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Home advantage starts in the dressing room

Submitted by on May 26, 2014 – 5:51 pmOne Comment

Wimbledon

By The Colonel

After visiting some grounds around Europe I have seen how the design of the away team dressing room is used to try and gain a psychological edge.

Some of the most extreme designs are found in College American Football.  The most controversial is Iowa’s Kinnick Stadium where everything in the visitor’s locker room is painted pink. The walls are pink. The floors are pink. The toilets are pink. It’s pink everywhere. 

The pink locker room was the brainchild of Coach Hayden Fry, a psychology major at Baylor University, who claims he read that the colour pink can have a calming effect on people and painting the locker room pink would calm the opponent’s teams. 

Fry talks about the weaknesses he can see in opposition sometimes as a result “When I talk to an opposing coach before a game and he mentions the pink walls, I know I’ve got him. I can’t recall a coach who has stirred up a fuss about the colour and then beat us.”

The plan has been controversial and some Iowa law professors and students protested the locker room on the grounds that it reinforced stereotypes of women and homosexuals as weak. They charged that by having the pink locker room, Iowa was endorsing discrimination of those groups.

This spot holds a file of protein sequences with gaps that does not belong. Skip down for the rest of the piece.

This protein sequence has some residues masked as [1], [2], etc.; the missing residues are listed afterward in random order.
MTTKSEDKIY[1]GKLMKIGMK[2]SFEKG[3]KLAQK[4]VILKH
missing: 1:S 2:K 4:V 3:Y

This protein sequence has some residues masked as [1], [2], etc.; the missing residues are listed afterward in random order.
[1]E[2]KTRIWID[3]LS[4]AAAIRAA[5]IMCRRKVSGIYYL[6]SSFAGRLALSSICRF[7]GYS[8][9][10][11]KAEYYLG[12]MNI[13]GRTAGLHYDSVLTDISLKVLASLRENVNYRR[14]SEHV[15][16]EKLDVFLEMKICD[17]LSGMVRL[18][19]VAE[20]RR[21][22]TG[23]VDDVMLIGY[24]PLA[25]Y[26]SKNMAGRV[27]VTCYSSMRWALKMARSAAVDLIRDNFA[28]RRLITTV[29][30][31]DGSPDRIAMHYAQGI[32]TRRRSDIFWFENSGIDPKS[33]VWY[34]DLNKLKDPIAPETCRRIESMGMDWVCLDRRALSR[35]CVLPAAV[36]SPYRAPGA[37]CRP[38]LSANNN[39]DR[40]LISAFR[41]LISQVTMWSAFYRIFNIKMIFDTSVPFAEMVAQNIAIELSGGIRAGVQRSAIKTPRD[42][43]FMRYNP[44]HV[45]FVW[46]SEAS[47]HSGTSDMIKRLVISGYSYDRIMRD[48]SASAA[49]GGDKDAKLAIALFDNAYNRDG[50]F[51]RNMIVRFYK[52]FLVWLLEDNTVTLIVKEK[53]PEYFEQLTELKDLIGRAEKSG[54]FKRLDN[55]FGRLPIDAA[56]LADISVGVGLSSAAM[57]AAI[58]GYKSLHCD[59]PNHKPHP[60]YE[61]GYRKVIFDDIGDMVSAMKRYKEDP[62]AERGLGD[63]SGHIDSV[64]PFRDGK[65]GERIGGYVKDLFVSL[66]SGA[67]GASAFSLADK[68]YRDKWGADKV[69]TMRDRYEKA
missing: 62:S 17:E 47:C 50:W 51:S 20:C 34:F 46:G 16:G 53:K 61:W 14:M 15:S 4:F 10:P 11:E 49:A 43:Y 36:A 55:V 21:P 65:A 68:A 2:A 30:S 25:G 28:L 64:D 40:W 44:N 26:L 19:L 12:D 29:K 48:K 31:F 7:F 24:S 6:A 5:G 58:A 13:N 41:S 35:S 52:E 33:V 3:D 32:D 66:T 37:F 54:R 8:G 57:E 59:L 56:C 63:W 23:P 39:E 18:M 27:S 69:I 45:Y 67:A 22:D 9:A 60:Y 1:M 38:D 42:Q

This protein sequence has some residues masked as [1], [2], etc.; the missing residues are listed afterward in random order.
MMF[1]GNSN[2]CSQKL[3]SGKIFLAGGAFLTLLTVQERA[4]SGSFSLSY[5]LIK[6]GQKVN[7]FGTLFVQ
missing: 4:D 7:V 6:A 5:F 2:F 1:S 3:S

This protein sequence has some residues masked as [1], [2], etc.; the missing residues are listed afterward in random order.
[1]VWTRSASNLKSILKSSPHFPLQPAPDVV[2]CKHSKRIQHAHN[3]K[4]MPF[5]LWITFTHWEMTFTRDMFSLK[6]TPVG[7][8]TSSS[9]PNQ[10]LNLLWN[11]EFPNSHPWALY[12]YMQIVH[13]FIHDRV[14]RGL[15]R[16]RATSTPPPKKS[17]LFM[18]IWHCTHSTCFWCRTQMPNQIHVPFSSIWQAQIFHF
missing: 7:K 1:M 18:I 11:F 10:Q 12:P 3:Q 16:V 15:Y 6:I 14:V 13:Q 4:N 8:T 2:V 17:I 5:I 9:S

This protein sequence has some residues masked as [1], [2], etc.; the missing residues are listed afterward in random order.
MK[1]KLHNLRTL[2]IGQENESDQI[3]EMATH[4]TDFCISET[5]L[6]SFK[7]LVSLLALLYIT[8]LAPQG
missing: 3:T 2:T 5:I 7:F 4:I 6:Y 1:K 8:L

Other colours that could have a negative effect on the away team are Yellow, too much of it, or the wrong tone in relation to the other tones in a colour scheme, can cause self-esteem to plummet, giving rise to fear and anxiety.  Or how about Black?  It stimulates feelings of oppression, coldness, menace, heaviness, not what you want before walking out to play.  Finally we could go with Purple, which creates instability and uneasiness, as some countries relate this colour to death. 

The home dressing room should of course be Red, which is stimulating, and excites the brain. Red is related with alertness, vitality and excitement and (hopefully in a controlled way) with aggression and violence.